How can we provide a plant with the ability to communicate with a human – and what does a plant have to say?

We wanted to create a stronger bond between the plant and the human. We believed that by giving the plant abilities to communicate by sound and motion the human would recognise it as a living being.

“A Georgia Tech researcher has found that many Roomba owner’s name, dress up and genuinely worry about their Roombas, as if they were living pets.”
My Roomba is Rambo

We created a mood diagram for a plant, inspired by animals. We wanted our plant to be able to communicate with humans, but not communicate as a human.

Natural Interaction
“What if we could devise natural means of interaction between people and machines? Could we learn from the way that skilled riders interact with horses? Perhaps”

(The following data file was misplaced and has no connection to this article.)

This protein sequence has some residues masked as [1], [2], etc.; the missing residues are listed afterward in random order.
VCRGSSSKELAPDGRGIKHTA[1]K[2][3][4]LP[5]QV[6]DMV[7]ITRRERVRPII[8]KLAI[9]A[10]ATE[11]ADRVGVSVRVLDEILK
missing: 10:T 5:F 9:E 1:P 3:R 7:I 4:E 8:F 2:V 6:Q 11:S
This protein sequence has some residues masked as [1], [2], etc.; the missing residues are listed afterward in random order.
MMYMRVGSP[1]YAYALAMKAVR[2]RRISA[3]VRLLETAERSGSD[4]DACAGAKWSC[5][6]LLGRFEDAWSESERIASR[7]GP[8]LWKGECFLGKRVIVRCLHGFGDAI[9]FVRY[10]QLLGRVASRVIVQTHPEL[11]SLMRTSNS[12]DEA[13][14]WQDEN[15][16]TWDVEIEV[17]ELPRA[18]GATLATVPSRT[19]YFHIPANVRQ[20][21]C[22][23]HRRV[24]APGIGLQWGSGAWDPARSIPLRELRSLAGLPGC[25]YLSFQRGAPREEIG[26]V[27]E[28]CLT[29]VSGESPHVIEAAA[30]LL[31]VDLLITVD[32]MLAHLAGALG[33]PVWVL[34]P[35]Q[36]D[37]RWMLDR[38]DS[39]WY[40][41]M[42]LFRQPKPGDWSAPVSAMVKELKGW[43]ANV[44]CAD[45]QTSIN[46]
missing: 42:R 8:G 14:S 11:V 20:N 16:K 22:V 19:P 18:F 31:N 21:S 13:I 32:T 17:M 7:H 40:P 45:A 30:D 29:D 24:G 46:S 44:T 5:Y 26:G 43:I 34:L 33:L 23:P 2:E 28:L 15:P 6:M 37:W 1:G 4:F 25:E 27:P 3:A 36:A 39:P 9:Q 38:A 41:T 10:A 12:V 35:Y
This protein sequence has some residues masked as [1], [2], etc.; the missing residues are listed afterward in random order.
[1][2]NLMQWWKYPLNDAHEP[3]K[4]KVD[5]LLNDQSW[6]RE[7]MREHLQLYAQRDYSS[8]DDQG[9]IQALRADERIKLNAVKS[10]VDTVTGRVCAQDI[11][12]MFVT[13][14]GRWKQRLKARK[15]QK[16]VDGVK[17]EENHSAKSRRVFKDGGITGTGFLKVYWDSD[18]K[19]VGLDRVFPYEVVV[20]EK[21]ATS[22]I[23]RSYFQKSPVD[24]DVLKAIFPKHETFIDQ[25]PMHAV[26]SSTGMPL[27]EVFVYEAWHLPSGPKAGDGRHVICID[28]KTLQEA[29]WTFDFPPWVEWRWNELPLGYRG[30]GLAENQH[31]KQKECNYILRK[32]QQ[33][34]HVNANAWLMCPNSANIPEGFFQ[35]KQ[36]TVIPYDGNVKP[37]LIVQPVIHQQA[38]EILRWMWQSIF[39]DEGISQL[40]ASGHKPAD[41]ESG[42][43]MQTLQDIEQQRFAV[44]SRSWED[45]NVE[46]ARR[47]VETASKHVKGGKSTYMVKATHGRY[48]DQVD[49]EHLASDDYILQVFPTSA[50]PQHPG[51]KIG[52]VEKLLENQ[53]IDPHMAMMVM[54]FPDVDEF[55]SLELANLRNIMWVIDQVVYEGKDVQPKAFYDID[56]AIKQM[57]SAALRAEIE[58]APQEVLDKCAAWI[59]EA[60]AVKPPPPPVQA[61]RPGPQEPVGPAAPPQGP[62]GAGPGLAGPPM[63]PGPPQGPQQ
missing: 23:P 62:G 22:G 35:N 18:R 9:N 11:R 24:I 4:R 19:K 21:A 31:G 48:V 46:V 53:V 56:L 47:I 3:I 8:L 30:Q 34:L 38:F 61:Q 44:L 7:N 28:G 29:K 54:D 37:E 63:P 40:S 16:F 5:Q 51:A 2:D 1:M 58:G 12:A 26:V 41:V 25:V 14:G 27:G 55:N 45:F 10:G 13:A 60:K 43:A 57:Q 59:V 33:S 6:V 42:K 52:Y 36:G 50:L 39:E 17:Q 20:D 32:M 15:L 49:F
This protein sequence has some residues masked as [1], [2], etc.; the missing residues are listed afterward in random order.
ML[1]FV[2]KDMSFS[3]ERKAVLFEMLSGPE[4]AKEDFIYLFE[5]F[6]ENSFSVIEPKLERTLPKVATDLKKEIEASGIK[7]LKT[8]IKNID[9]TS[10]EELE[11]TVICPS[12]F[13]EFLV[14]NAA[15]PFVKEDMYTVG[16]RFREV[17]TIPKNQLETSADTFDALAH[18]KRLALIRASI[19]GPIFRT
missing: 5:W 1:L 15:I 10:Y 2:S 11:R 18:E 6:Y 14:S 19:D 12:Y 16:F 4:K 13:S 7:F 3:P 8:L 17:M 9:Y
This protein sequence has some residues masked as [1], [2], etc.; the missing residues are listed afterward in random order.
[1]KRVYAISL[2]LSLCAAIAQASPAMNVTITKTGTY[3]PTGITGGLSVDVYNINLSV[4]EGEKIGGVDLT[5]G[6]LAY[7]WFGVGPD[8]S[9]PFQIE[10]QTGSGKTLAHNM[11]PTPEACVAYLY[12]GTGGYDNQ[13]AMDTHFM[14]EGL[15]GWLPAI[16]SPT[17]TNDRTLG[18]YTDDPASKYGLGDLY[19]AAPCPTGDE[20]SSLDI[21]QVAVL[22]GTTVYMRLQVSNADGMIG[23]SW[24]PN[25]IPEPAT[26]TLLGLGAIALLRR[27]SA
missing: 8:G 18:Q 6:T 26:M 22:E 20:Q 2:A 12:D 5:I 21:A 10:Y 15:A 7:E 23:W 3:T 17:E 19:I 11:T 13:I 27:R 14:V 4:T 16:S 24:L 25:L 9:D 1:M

Don Norman, The Design of Future Things.

The fictional research group Attenborough Design Group was a great inspiration for this project.

A pet-like plant

In the final concept, our plant was able to cover from harsh sunlight. It also had the ability to beep sad noises if it was too dark or too sunny. It was also able to beep happily if the light was just right.

The process

The project was done in 4 weeks with one lecture per week. The final concept was heavily defined by what components we had at our hands. So we chose to work primarily a light sensor, a piezo buzzer and a step motor.

Remember sound!
Test of light sensor code.

This project was done during my specialization course in Designing Interactions at ITU, 2019, together with 3 other students: Daniel Brandt-Olsen, Gerd Geleff Nielsen and Simon Hansen. Duration 4 lectures + some evenings.

Github documentation by Daniel Brandt-Olsen